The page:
Halftones and other comic book elements are produced as dry-transfer sheets and sold in art supply stores. Foreign comic book artists who happen to visit Japan often make a stop to buy these transfer tones in what has become a ritual for comics making enthusiasts. 

Advertisement for dry transfer lettering from the pages of U&lc.

Advertisement for dry transfer lettering from the pages of U&lc.

HAND LETTERING

In 2021, if you see some cool design, you might ask the designer to ask where they got that font. On Instagram, folks are constantly sliding into my DMs to ask me where I get my typefaces. By contrast, the really remarkable examples of typography you’ll find in 70s design was probably rendered by hand.

Once a vocation that was the result of training, the art of hand lettering was nearly completely extinguished by Postscript. Hand lettering as a craft, though, has experienced a resurgence in recent years. One can see this as a somewhat natural cycle, where old ways are eclipsed by the new, and then the old is rediscovered and rescued by a subsequent generation.

Back in the day, the sign painter was a craftsperson, working alongside wallpaper hangers and carpenters. Now, the hand letterer is an artisan, along the lines of the craft brewer or your beard barber. 

Want to see how craftspeople originally learned the trade? Check out these vintage hand lettering books from the early and mid 20th century.

Authentic hand lettering from the late 1960s

Authentic hand lettering from the late 1960s

The best typography of the 1970s was custom-made. It takes that same skill and inspiration to make fonts today, but here is where a mania for fonts pays off.

Lovestruck captures the look of 60s and 70s hand lettering

Lovestruck 60s and 70s  script font
Lovestruck 60s and 70s  script font
Lovestruck 60s and 70s  script font
Lovestruck 60s and 70s  script font
Lovestruck 60s and 70s  script font with uppercase and alternates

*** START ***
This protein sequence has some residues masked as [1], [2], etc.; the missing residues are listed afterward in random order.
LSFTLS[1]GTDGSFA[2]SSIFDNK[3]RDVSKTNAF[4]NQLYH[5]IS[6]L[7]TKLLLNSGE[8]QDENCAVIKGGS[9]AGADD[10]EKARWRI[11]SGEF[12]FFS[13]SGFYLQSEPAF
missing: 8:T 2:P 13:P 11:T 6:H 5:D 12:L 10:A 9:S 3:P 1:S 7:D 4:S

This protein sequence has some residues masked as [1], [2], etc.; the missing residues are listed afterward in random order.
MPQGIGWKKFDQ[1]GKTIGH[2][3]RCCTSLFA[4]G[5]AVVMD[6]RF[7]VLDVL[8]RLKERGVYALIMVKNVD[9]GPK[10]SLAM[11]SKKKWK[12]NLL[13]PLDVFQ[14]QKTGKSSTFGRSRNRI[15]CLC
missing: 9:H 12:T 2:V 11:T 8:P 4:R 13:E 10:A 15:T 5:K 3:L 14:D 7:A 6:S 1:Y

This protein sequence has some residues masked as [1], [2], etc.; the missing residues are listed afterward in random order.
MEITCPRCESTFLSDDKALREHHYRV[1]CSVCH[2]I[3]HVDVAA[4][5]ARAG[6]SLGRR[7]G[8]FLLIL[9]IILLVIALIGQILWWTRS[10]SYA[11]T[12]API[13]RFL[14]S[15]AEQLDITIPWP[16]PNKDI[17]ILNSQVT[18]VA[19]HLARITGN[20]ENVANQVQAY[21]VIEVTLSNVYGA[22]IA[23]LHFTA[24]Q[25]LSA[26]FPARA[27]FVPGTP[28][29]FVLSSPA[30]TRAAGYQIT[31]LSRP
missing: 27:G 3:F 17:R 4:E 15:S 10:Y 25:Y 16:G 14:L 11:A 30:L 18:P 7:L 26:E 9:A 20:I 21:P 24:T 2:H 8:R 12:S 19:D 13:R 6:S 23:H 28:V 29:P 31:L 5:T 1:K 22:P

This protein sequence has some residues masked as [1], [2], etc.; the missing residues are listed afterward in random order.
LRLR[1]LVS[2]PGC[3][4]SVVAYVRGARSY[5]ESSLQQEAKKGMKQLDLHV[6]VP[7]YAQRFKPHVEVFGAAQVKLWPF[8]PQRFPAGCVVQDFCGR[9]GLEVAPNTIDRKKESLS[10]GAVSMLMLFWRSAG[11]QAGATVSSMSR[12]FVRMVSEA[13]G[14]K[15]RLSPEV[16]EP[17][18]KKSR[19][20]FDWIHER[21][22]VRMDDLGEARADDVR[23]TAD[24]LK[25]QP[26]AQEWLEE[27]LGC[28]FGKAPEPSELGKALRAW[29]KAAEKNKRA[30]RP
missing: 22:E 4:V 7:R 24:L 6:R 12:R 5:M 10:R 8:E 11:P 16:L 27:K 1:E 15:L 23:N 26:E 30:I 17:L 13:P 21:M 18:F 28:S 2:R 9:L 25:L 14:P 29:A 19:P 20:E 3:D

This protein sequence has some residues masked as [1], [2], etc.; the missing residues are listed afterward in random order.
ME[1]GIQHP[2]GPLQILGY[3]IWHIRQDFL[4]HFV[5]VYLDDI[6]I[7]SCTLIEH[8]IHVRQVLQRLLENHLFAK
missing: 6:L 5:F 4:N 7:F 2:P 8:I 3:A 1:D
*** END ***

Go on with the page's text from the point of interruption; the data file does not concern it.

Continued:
Lovestruck 60s and 70s  script font with lowercase alternates
Lovestruck 60s and 70s  script font numbers and extra characters

The skill and hard work that the author invested in making LoveStruck is like a genie in a bottle, or money in the bank for the designer.

At the right moment, you can simply summon LoveStruck in all its glory, and turn loose all of that captured grace on their work. Months of painstaking work is subordinated with just a few clicks of a mouse.

But as Spiderman’s uncle says, with great power comes great responsibility. Anyone can buy a font, but using it well is another story and, I hate to say it, a different article. 

Famous Monsters of Filmland was a Warren Publishing staple in the 1960s and 1970s

Famous Monsters of Filmland was a Warren Publishing staple in the 1960s and 1970s

I’ll leave you with two heart-shaped boxes. Both are treasure-troves of 1970s inspiration!

Up first is Dracula magazine. It’s about the most 1970s thing I’ve ever seen -- and I lived through the 70s! Originally produced in Spain, a limited number of issues were reprinted in English. While the use of typography in Dracula is disappointing -- it’s always a problem when translating comics into different languages to also translate the hand-lettered logos and title texts -- it’s no less a (blood) feast for the eyes.

While the (British) English edition didn’t last long, parts of Dracula did make its way to the United States, thanks to Warren Publishing. Warren Publishing printed comics in a magazine format that allowed it to skirt the industry-imposed censorship of the Comics Code Authority. As a result, the content of Warren’s magazines was of a more adult nature and featured work by European comic artists.

Here is the second heart-shaped box for you. As a result of going bankrupt, much of the Warren Publishing back catalogue is available online, for free, now. Not only can you look at limited issues of Dracula, you can get lost in an ocean of unfiltered 1970s comics and pop culture magazines.

These pages are flowing with hand lettering, amazing drawing and groovy layouts. Brace yourself, though. You’re going to be Lovestruck. 

Lovestruck by RetroSupply Co. | A colorful illustration of the word Lovestruck surrounded by a man, a woman, a dove, a sun, and flowing flowers. The man and woman are primarily blue with yellow glasses. The sun is pink and is shining orange and yellow rays. The flowers are multicolored.

Travel back in time

With Lovestruck, a script font inspired by flowy freeform fonts and lettering from the 60s and 70s. Made in Open Type with over 600 glyphs for freedom in a font you're going to love.


ABOUT CHRISTOPHER SPERANDIO

Christopher Sperandio is an artist, writer and university professor. In 2015, he founded the Comic Art Teaching and Study Workshop at Rice University, where he teaches art and comics.

Pinko Joe, Sperandio’s first graphic novel, was published by Argle Bargle Books in 2020 and called “laugh out loud hilarious” by Broken Pencil Magazine. Volume two of this series will appear in 2021 via arglebarglebooks.com. Follow Sperandio on Instagram, Twitter, or visit his website.